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Photo: A scientist examines eggs in the laboratory. Link to photo information
ARS scientist Jean Guard-Bouldin is developing a better understanding of just how Salmonella enteritidis evolved to be able to infect eggs, knowledge that may someday help reduce infections.

Salmonella Strain's Path to Virulence Uncovered

Agricultural Research Service (ARS) scientists have uncovered genetic evidence about the evolutionary path that transformed Salmonella enteritidis from an innocuous bacterium into a virulent pathogen. The ARS scientists found S. enteritidis strains to be so similar genetically that they appear identical, yet they may behave differently inside the hen. Through these analyses, the researchers developed a timeline of when S. enteritidis first became capable of getting inside the egg from hen reproductive organs—approximately 36 years ago. It appears that a large-scale swap of DNA between strains, in association with the emergence of egg contamination, created a hybrid strain of S. enteritidis. This hybrid strain had the ability to contaminate the internal contents of eggs. Later, the hybrid strain split into two lineages, each carrying one virus.

Details

Scientific contact: Jean Guard-Bouldin, (706) 546-3446, ARS Egg Safety and Quality Research Unit, Athens, Ga.

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Red Fungus Turned Orange May Help Tackle Vitamin Deficiency

The edible fungus Monascus purpureus imparts a distinct flavor and red color when added to fermented rice dishes such as those served in Asia. Now, the fungus could offer a way to address a major public health concern: vitamin A deficiency. In studies at the Agricultural Research Service (ARS) Wheat Genetics, Quality, Physiology and Disease Research Unit in Pullman, Wash., researchers replaced the fungus' pigment-producing genes with two from another species that makes beta-carotene, which the human body readily converts to vitamin A. The scientists used equipment popularly called a “gene gun” to fire two copies of beta-carotene genes from the fungus Blakeslea trispora into the DNA of Monascus, enabling it to make the orange-colored pigment. They believe the modified Monascus can produce about as much beta-carotene as a carrot, under the right growth conditions.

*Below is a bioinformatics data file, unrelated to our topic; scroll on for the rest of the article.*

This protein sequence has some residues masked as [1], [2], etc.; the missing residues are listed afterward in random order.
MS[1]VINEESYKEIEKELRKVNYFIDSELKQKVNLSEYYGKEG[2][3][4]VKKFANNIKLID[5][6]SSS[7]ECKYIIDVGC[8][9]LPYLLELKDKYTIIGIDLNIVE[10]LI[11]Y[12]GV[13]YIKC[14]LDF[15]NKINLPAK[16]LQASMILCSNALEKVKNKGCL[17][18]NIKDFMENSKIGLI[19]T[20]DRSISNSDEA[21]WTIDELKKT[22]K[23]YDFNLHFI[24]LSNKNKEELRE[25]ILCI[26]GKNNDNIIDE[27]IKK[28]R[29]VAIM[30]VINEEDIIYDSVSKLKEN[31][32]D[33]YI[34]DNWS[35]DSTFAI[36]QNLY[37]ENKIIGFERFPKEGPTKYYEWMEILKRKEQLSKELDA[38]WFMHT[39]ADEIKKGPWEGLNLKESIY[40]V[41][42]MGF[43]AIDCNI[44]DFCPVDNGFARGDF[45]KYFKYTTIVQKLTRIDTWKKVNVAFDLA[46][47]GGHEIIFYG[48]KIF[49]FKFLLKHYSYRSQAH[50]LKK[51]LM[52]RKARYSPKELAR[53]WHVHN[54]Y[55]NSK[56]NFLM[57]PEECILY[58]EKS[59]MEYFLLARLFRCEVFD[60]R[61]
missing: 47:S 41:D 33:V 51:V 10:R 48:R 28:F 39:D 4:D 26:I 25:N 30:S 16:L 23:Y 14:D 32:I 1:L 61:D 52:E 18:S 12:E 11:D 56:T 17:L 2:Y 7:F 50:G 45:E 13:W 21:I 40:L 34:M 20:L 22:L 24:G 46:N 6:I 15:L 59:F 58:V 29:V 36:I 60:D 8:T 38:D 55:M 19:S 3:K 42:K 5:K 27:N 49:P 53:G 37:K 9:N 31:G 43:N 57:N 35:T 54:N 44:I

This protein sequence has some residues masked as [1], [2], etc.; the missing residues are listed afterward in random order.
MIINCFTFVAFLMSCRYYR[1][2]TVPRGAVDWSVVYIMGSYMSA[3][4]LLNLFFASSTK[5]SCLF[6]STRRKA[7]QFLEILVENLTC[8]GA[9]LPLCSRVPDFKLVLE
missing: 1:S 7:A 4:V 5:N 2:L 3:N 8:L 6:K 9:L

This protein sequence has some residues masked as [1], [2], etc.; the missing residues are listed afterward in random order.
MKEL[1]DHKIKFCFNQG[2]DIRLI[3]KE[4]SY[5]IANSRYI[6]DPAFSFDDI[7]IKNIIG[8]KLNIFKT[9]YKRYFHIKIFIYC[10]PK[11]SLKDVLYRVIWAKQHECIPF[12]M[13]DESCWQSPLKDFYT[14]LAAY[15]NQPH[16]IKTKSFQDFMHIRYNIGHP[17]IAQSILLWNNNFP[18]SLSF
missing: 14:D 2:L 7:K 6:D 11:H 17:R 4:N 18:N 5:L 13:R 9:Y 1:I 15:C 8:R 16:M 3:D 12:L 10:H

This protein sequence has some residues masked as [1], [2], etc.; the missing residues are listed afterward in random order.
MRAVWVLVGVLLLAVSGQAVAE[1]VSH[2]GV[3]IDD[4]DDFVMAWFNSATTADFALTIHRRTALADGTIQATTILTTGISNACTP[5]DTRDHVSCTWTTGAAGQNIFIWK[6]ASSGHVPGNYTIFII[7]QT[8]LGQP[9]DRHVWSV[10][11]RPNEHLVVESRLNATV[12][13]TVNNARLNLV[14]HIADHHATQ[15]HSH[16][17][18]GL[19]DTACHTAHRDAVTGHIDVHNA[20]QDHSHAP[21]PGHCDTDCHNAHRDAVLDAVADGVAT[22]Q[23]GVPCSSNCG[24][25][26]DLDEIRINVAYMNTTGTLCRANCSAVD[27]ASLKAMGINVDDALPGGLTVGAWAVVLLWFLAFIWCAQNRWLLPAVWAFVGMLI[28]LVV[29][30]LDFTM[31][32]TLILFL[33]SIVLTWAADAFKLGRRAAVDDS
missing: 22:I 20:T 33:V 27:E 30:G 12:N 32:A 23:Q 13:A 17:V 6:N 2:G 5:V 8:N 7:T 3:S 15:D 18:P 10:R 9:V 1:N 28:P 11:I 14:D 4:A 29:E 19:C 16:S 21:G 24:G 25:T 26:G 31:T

Details

Scientific contact: Daniel Z. Skinner, (509) 335-8696, ARS Wheat Genetics, Quality, Physiology and Disease Research Unit, Pullman, Wash.

Photo: Scientists studying images of a fungus for orange pigment. Link to photo information
The edible fungus Monascus purpureus, which is a regular part of the diet in southeast Asia where vitamin A deficiency is common, can be made to produce beta-carotene, potentially offering as much vitamin A as a carrot.

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Photo: Cow and calf. Link to photo information
ARS scientists have developed the first way to test tissue samples that have been preserved in formalin for the presence of abnormal prions that cause transmissible spongiform encephalopathies like "mad cow disease."

New Techniques Developed for TSE Testing

Agricultural Research Service (ARS) researchers have found a way to facilitate the diagnosis of transmissible spongiform encephalopathies (TSEs), a deadly group of diseases that can develop in a range of mammals, including humans. A TSE can only be definitely diagnosed after an animal has died. During the diagnosis, researchers typically check tissues for abnormal proteins called prions using a technique called Western blotting, in the case of fresh or frozen tissue, or with immunohistochemistry if the tissue that has never been frozen and is fixed in formalin, a solution used to preserve biological specimens. Sometimes only formalin-fixed tissues are available for testing. The ARS scientists found a way to extract and identify abnormal prions in formalin-fixed tissue using a combination of mild detergent, a series of freeze-boil cycles, and enzyme digestion. Initial results indicate that the accuracy of this method begins to decline two years after the tissue is first preserved, and is completely lost at the end of six years.

Details

Scientific contact: Eric M. Nicholson, (515) 663-7443, Virus and Prion Diseases of Livestock Unit, ARS National Animal Disease Center, Ames, Iowa.

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Last Modified: 1/28/2013